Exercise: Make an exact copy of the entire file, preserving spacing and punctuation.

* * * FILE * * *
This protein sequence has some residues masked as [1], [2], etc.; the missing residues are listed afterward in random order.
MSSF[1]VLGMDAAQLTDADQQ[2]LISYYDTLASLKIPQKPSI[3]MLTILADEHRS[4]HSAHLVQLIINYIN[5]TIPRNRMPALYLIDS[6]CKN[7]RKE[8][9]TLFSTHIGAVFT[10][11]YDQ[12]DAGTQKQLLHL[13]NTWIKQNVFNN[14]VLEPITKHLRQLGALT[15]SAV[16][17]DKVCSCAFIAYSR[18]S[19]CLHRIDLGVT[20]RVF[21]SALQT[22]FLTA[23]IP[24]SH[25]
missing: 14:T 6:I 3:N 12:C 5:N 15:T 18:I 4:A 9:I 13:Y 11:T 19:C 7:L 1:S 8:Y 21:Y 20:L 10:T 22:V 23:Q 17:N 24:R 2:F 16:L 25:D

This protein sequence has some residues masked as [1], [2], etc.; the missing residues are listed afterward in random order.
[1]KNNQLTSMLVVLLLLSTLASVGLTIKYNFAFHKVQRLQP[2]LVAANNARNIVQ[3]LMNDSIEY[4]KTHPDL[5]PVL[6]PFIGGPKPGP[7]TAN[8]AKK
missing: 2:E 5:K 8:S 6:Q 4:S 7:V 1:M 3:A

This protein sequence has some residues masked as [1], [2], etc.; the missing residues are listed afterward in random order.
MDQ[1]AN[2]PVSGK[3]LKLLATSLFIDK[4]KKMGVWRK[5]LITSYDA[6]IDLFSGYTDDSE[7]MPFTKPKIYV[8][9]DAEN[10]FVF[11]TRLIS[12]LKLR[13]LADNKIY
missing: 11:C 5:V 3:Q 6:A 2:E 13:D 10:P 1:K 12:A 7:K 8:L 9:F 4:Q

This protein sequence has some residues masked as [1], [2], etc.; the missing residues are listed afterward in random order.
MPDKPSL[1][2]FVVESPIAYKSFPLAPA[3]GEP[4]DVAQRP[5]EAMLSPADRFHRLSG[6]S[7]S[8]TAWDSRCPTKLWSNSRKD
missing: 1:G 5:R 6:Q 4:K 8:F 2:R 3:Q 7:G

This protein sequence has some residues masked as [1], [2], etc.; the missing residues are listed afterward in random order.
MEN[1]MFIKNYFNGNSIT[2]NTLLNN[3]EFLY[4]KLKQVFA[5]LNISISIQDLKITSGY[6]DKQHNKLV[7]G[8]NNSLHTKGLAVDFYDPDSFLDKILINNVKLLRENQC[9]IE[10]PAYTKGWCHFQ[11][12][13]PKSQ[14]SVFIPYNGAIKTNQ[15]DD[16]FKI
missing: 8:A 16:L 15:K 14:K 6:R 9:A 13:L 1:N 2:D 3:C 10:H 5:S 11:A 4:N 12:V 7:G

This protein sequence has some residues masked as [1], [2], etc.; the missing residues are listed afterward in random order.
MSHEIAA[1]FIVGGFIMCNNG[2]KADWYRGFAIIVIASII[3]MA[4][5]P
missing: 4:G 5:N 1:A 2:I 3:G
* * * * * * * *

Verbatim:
This protein sequence has some residues masked as [1], [2], etc.; the missing residues are listed afterward in random order.
MSSF[1]VLGMDAAQLTDADQQ[2]LISYYDTLASLKIPQKPSI[3]MLTILADEHRS[4]HSAHLVQLIINYIN[5]TIPRNRMPALYLIDS[6]CKN[7]RKE[8][9]TLFSTHIGAVFT[10][11]YDQ[12]DAGTQKQLLHL[13]NTWIKQNVFNN[14]VLEPITKHLRQLGALT[15]SAV[16][17]DKVCSCAFIAYSR[18]S[19]CLHRIDLGVT[20]RVF[21]SALQT[22]FLTA[23]IP[24]SH[25]
missing: 14:T 6:I 3:N 12:C 5:N 15:T 18:I 4:A 9:I 13:Y 11:T 19:C 7:L 1:S 8:Y 21:Y 20:L 10:T 22:V 23:Q 17:N 24:R 2:F 16:L 25:D

This protein sequence has some residues masked as [1], [2], etc.; the missing residues are listed afterward in random order.
[1]KNNQLTSMLVVLLLLSTLASVGLTIKYNFAFHKVQRLQP[2]LVAANNARNIVQ[3]LMNDSIEY[4]KTHPDL[5]PVL[6]PFIGGPKPGP[7]TAN[8]AKK
missing: 2:E 5:K 8:S 6:Q 4:S 7:V 1:M 3:A

This protein sequence has some residues masked as [1], [2], etc.; the missing residues are listed afterward in random order.
MDQ[1]AN[2]PVSGK[3]LKLLATSLFIDK[4]KKMGVWRK[5]LITSYDA[6]IDLFSGYTDDSE[7]MPFTKPKIYV[8][9]DAEN[10]FVF[11]TRLIS[12]LKLR[13]LADNKIY
missing: 11:C 5:V 3:Q 6:A 2:E 13:D 10:P 1:K 12:A 7:K 8:L 9:F 4:Q

This protein sequence has some residues masked as [1], [2], etc.; the missing residues are listed afterward in random order.
MPDKPSL[1][2]FVVESPIAYKSFPLAPA[3]GEP[4]DVAQRP[5]EAMLSPADRFHRLSG[6]S[7]S[8]TAWDSRCPTKLWSNSRKD
missing: 1:G 5:R 6:Q 4:K 8:F 2:R 3:Q 7:G

This protein sequence has some residues masked as [1], [2], etc.; the missing residues are listed afterward in random order.
MEN[1]MFIKNYFNGNSIT[2]NTLLNN[3]EFLY[4]KLKQVFA[5]LNISISIQDLKITSGY[6]DKQHNKLV[7]G[8]NNSLHTKGLAVDFYDPDSFLDKILINNVKLLRENQC[9]IE[10]PAYTKGWCHFQ[11][12][13]PKSQ[14]SVFIPYNGAIKTNQ[15]DD[16]FKI
missing: 8:A 16:L 15:K 14:K 6:R 9:A 13:L 1:N 2:D 3:C 10:H 5:S 11:A 4:N 12:V 7:G

This protein sequence has some residues masked as [1], [2], etc.; the missing residues are listed afterward in random order.
MSHEIAA[1]FIVGGFIMCNNG[2]KADWYRGFAIIVIASII[3]MA[4][5]P
missing: 4:G 5:N 1:A 2:I 3:G